Clearly this has failed in Nigeria. It has failed in Argentina, and the results in either case weren’t pretty. When London descended into rioting in 2011, the police stood by idly as property got trashed and businesses destroyed. When I saw this happening I wondered who the police were actually serving, because it sure as hell wasn’t the ordinary citizen. The comments at Tim Worstall’s, although perhaps not representative of Britain as a whole, suggests there is some disagreement as to whom the police actually serve. If this attitude is reflected in the broader population there could be trouble brewing.

It’s worth keeping this in mind when looking at the United States, too. Over the past few years there has been an increase in rioting: firstly that connected with the shooting of black folk by policemen, later the election of Donald Trump, and more recently people with unpopular opinions speaking at universities. More and more often the police are standing by idly as property gets destroyed and people’s lives put at risk.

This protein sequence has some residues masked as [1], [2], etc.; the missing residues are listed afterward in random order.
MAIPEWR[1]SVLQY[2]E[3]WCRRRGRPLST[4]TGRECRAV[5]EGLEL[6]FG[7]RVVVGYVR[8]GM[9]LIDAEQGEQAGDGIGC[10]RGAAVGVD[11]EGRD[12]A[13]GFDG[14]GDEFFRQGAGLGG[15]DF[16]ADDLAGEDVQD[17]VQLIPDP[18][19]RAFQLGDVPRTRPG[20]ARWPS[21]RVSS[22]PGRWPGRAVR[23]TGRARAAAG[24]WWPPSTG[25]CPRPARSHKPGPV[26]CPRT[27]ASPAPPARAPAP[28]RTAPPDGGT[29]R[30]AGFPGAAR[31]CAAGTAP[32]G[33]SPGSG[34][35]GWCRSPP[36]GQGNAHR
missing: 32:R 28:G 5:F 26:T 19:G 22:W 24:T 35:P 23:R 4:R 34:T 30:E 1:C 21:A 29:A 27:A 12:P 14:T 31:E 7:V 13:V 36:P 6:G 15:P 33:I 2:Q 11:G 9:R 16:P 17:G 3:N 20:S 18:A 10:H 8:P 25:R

If the police in Britain and the USA want to remain relevant, they had better make up their minds whose side they are on and inform the law-abiding masses of their decision, preferably via demonstration rather than empty speeches. The criminals might want to urge them to get on with it, because the mob is probably closer than they think.

Share